Properties of Silver

Whether it’s as coins, as carriers of electricity, or a component in photographic film, silver has many uses. – Read on the fun facts about silver.

Silver, copper, and gold (elements in Group IB of the Periodic Table of the Elements) are all used to mint coins. They have been used this way for many years, primarily because the metals can occur in the native, or uncombined, state (not requiring laborious separation from ore). Silver is relatively soft and quite lustrous. It is a high conductor of heat and electricity, but its cost is so high that it rarely finds use for these purposes.

Silver is quite an unreactive metal. It doesn’t dissolve in even concentrated hydrochloric acid, although nitric acid will attack and dissolve it. In the natural world, the two most important silver containing compounds are silver chloride (AgCl) and silver sulfide (Ag2S). This sulfide is partially responsible for the blackening of silver teasets and the need for constant polishing to keep them in their mirror-like finish. Even eating sulfide-containing food with silver utensils is sufficient to produce blackening of the surface.

Silver is ductile and malleable, meaning it can be beaten over and over again, and beaten quite thin (although, not as thin as gold, perhaps the record keeper in this department). It’s a great reflector of light, finding use in astronomy and certain telescope components. It also has a certain fashionable aspect, but pure silver is a bit soft to fashion into fine jewelry. In order to take away some of this softness of the metal, copper is often alloyed with molten silver to produce so called “sterling silver” (7.5% copper / 92.5% silver by weight). This material retains the appearance of pure silver but is much harder, enabling fine detail to be produced without placing undue strain on the material.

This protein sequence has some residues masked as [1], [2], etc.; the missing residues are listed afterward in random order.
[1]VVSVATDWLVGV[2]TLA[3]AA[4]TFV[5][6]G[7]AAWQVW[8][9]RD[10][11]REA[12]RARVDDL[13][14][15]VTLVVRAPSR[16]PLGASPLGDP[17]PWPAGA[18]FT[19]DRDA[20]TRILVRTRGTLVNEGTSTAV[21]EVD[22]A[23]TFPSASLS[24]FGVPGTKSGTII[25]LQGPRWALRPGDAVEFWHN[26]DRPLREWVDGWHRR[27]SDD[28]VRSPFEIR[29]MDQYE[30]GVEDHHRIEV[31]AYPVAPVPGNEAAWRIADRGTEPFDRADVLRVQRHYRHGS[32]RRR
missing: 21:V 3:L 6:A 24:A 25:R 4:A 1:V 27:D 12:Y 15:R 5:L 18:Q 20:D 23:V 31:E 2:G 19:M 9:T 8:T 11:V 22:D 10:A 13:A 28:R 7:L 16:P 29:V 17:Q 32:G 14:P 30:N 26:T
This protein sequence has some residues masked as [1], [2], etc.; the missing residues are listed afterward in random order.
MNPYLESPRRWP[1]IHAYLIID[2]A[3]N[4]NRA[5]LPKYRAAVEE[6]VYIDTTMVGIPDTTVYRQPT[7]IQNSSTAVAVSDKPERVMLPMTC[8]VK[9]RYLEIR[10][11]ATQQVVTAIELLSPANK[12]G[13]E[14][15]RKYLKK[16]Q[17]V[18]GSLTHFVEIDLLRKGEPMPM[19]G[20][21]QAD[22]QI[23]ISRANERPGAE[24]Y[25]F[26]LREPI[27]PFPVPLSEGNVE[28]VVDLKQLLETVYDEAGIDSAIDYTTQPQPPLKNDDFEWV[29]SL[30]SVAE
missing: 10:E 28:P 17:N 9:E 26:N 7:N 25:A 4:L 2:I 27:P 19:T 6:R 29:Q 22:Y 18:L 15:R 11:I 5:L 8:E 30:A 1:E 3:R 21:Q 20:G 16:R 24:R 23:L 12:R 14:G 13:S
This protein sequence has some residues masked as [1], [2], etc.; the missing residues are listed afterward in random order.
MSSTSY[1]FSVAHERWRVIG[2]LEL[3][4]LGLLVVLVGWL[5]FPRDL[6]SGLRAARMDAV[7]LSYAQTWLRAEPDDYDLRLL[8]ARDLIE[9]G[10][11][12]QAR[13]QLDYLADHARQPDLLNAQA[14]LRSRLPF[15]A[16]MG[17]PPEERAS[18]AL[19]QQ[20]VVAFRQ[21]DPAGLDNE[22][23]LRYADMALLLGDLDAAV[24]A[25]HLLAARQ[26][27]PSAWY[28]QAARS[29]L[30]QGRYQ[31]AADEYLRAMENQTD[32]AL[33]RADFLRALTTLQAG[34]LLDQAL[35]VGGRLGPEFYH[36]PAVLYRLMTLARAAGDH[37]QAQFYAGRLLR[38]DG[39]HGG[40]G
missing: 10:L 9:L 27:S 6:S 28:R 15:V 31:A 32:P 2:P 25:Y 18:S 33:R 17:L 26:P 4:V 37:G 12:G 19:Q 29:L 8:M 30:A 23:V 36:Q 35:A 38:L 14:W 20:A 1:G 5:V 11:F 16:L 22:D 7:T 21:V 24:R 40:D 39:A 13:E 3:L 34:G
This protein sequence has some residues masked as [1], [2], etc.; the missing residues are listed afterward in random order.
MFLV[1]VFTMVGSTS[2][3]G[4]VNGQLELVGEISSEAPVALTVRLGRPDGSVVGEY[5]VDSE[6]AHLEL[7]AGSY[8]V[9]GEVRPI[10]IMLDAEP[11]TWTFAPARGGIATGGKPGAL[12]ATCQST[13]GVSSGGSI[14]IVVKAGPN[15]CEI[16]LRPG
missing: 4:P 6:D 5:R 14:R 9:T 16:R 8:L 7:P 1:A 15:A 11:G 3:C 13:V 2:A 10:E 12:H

Silver continues to find use in a wide range of applications. Mirrors, for example. A thin film of metallic silver is deposited on a clean piece of glass using an organic chemistry technique, and the result is a flawless mirror. Silver is also an essential part of photographic film, as silver salts are light sensitive and turn dark when exposed to light, depositing metallic silver. The amount of metallic silver deposited is proportional to the amount of light that struck the film at any given point, and this technology founded the birth of modern photography (although this has been eclipsed in part by the dawn of digital cameras).

Silver, lest we forget, is also quite valuable. Many buy stocks in silver commodities, even going so far as buying silver coins and ingots as a hedge against disaster. Heavy, beautiful, shiny, and valuable for many reasons – it is no wonder that silver has held the attention of mankind for so many years.